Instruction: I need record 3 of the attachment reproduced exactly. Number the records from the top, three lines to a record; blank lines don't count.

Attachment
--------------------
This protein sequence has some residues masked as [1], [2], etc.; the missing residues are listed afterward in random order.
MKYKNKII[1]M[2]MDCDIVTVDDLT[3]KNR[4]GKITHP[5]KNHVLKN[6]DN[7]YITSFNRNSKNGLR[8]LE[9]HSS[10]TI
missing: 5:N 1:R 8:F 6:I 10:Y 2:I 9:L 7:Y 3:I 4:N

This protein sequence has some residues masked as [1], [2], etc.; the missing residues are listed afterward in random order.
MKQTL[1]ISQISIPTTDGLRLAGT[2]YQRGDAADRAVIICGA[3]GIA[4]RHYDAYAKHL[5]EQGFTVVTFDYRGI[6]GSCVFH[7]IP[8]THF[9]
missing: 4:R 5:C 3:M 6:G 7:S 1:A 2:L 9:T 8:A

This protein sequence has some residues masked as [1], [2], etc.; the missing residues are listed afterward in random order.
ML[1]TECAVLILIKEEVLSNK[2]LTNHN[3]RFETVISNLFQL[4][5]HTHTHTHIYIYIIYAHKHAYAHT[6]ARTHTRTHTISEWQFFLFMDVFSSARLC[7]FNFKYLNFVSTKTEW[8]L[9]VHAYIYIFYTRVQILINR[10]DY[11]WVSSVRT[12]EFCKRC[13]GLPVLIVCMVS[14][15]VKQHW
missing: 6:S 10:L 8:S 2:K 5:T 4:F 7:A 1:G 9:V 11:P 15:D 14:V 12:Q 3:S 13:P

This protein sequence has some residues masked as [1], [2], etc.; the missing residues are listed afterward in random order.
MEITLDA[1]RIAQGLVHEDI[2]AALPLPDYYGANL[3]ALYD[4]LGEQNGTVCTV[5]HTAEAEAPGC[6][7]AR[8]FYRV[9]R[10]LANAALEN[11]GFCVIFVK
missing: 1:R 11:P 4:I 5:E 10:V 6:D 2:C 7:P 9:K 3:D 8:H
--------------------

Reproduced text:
This protein sequence has some residues masked as [1], [2], etc.; the missing residues are listed afterward in random order.
ML[1]TECAVLILIKEEVLSNK[2]LTNHN[3]RFETVISNLFQL[4][5]HTHTHTHIYIYIIYAHKHAYAHT[6]ARTHTRTHTISEWQFFLFMDVFSSARLC[7]FNFKYLNFVSTKTEW[8]L[9]VHAYIYIFYTRVQILINR[10]DY[11]WVSSVRT[12]EFCKRC[13]GLPVLIVCMVS[14][15]VKQHW
missing: 6:S 10:L 8:S 2:K 5:T 4:F 7:A 1:G 9:V 11:P 15:D 14:V 12:Q 3:S 13:P